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  • “Her mind had that happy art”:Acting sensibility in Ann Radcliffe’s Romance of the Forest
  • Katherine Richards (bio)

When Macbeth tells Lady Macbeth of the witches’ prediction and they begin to discuss their plan to kill Duncan, she tells him, “To beguile the time, / Look like the time” (5.65–66). “To beguile the time,” that is, Macbeth needs to make those around him feel as if everything is normal, that he is still Duncan’s loyal subject; in order to do that, he must “look like the time,” or comport himself in a way that portrays loyalty. He must, in other words, act. These are some of the earliest lines Lady Macbeth speaks, and no doubt when Sarah Siddons, probably the most famous embodiment of the character, delivered them, her own ability to beguile the time was palpably clear. It is equally clear that Ann Radcliffe was one of the audience members touched by Siddons’s performance. Whether or not she was touched by these particular lines is relatively unimportant, but as her biographer Rictor Norton has proven, Radcliffe did in fact see Siddons play Lady Macbeth, and her description of Siddons’s affect on her is one of the few personal recollections we have:

Whenever the poet’s witch condescends, according to the vulgar notion, to mingle mere ordinary mischief with her malignity, and to become familiar, she is ludicrous, and loses her power over the indignation; the illusion vanishes. So vexatious is the effect of the stage-witches upon my mind, that I should possibly have left the theatre when they appeared, had not the fascination of Mrs Siddons’s influence so spread itself over the whole play, as to overcome my disgust, and to make me forget even Shakespeare himself; while all consciousness of fiction was lost, and his thoughts lived and breathed before me in the very form of truth. Mrs Siddons, like Shakespeare, always disappears in the character she represents, and throws an illusion over the whole scene around her, that conceals many defects in the arrangements of the theatre.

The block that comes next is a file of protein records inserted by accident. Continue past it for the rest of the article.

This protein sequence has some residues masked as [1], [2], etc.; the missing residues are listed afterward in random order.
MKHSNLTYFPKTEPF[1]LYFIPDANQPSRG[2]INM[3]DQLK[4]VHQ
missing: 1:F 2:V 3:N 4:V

(Radcliffe qtd. in Norton 50–51)1 [End Page 83]

It is highly likely that Radcliffe saw Siddons perform on several occasions including in The Tempest and Hamlet, and she seems to have also been affected by the performances and by the theater in general (Norton 62). While Radcliffe did become more of a recluse as her publications became more successful, initially she spent quite a lot of time at the opera and theater both in Bath and in London (see Norton 50). Radcliffe was careful to pay attention to the ways in which acting made the audience feel, which we see when she imagines Siddons in the role of Hamlet:

I should suppose she would be the finest Hamlet that ever appeared, excelling even her own brother in that character; she would more fully preserve the tender and refined melancholy, the deep sensibility, which are the peculiar charm of Hamlet, and which appear not only in the ardour, but in the occasional irresolution and weakness of his character…. Her brother’s firmness, incapable of being always subdued, does not so fully enhance, as her tenderness would, this part of the character.

(qtd. in Norton 50)

We see here that she is thinking about how certain actors act and comparing them, and in that comparison she pays attention to the subtlety of Siddons’s acting technique; she values her “deep sensibility.” These types of comments from Radcliffe are not easily found because of how little material there is from her life, but from reading her fiction, we can also see that she understood and appreciated the sensibility of the theater, as is evident in the character of Adeline in Radcliffe’s first success, her 1791 The Romance of the Forest. By examining exactly what that acting sensibility consisted of, in connection to the everyday performances of Adeline, I argue that Radcliffe creates in Adeline a representation of the sensory relationship between Gothic writers and readers, revealing a powerful affect in both the character and the text that otherwise might be neglected.

The Romance of the Forest launched Radcliffe’s career as an author...


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pp. 83-98
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